Yuri Andropov

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Yuri Andropov

Yuri Vladimirovich Andropov (15 June 1914 - 9 February 1984) was the sixth paramount leader of the Soviet Union and the fourth General Secretary of the Communist Party of the Soviet Union. Following the 18-year rule of Leonid Brezhnev, Andropov served in the post from November 1982 until his death in February 1984. Earlier in his career, Andropov served as the Soviet ambassador to Hungary from 1954 to 1957, during which time he was involved in the suppression of the 1956 Hungarian Uprising. He was named Chairman of the KGB on 10 May 1967. In this position, he oversaw a massive crackdown on dissent carried out via mass arrests and the involuntary psychiatric commitment of people deemed "socially undesirable".

Upon Brezhnev's death on 10 November 1982, Andropov succeeded him as General Secretary and (by extension) leader of the Soviet Union. During his short tenure, Andropov sought to eliminate corruption and inefficiency within the Soviet system by investigating longtime officials for violations of party discipline and criminalizing truancy in the workplace. The Cold War intensified, and he was at a loss for how to handle the growing crisis in the Soviet economy. However, upon suffering kidney failure in February 1983, Andropov's health began to deteriorate rapidly. On 9 February 1984, he died after leading the country for only about 15 months.


  • Our foreign policy is also a class policy, because our Party follows a steady, persistent and honest peace policy which simultaneously stands unstakeably on the principles of proletarian internationalism and solidarity with the struggle of the peoples for freedom and social progress. There is no contradiction in this. We do not expect that the monopolistic bourgeoisie and the governments which are executing their will will endorse under the conditions of detente the revolu­tionary struggle of the proletariat or the national liberation struggle of the oppressed peoples. The Soviet Union does not put such demands on the West. But one should not demand of the Soviet Union to sacrifice its solidarity with those who are struggling against exploitation and colonial oppression.
  • We shall do everything possible for further increasing cohesion of the great community of socialist states, the unity of the ranks of Communists of the whole world in the struggle for common aims and ideals. We shall guard and develop our solidarity and our cooperation with the countries that have gained freedom from colonial oppression, with the struggle of the peoples for national independence and social progress. We shall always be loyal to the cause of the struggle for peace, for the relaxation of international tension.
  • It’s necessary to create conditions-economic and organizational-that will stimulate good-quality, productive labor, initiative and enterprise. Conversely, poor work, sluggishness and irresponsibility should have an immediate and inescapable effect on the remuneration, job status and moral prestige of personnel.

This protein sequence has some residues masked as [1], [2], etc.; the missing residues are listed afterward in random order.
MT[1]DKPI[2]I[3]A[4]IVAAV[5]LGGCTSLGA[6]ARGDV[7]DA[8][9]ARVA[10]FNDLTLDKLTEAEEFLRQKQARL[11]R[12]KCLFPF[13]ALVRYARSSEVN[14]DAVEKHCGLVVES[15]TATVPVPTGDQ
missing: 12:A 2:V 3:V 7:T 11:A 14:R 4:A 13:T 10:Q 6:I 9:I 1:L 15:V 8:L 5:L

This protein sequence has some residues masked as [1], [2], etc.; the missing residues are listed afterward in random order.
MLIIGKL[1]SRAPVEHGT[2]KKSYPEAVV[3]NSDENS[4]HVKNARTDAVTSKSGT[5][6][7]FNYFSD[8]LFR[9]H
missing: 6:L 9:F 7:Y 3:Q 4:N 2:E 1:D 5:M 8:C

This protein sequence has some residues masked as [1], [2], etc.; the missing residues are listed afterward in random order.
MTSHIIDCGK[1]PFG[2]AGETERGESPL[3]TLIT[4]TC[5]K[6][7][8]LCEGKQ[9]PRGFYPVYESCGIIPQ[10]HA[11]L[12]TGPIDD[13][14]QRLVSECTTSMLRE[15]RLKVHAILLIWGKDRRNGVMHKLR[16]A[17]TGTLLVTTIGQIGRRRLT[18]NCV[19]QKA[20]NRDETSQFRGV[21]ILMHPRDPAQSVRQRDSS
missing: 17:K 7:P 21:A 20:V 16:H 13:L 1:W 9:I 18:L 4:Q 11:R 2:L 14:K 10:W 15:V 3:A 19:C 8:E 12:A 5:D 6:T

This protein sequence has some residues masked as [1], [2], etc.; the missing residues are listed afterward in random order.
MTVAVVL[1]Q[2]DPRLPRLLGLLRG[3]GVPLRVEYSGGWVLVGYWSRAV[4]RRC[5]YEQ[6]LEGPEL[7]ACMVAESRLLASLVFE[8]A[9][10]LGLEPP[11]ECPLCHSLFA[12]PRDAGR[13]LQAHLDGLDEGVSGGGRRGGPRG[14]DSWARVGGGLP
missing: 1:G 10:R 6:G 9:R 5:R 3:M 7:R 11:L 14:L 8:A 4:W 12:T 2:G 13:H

• The imperialists have not given up the scheme of economic war against the Socialist countries, of interfering in their internal affairs in the hope of eroding their social system, and are trying to win military superiority over the U.S.S.R., over all the countries of the Socialist community. Of course, these plans are sure to fail. It is not given to anyone to turn back the course of historical development.
  • In America and in our country there are nuclear weapons—terrible weapons that can kill millions of people in an instant. But we do not want them to be ever used. That's precisely why the Soviet Union solemnly declared throughout the entire world that never—never—will it use nuclear weapons first against any country. In general we propose to discontinue further production of them and to proceed to the abolition of all the stockpiles on earth.
  • The Soviet state has successfully overcome many trials, including crucial ones, during the six and a half decades of its existence. Those who encroached on the integrity of our state, its independence and our system found themselves on the garbage heap of history. It is high time that everyone to whom this applies understood that we shall be able to insure the security of our country, the security of our friends and allies under any circumstances. The Soviet people can rest assured that our country's defense capability is being maintained at such a level that it would not be advisable for anyone to stage a trial of strength. On our part, we do not seek a trial of strength. The very thought of it is alien to us.
  • As it is, we are living in too brittle a world. That is why responsible statesmen must evaluate the developments and adopt a rational decision. It is human reason alone that can and must save mankind from the grave danger. We call on those who are pushing the world along the road of the ever more dangerous arms race to give up their unrealizable hopes of thus achieving military superiority in order to dictate their will to other peoples and states. The Soviet Union is convinced that peace can be strengthened and the security of peoples guaranteed not by way of building up and inventing ever new types of armaments but, on the contrary, by way of reducing the existing armaments to immeasurably lower levels.
  • The Soviet Union, and we stress this again, does not strive for military superiority, and we will do only what is absolutely necessary to prevent the military balance from being disrupted.
  • The Soviet Union declares with all firmness and in no uncertain terms that it remains an adherent of the principled course of ending the arms race, first of all the nuclear arms race, of lessening and ultimately totally removing the threat of nuclear war. It will further exert every effort for the attainment of these lofty aims.

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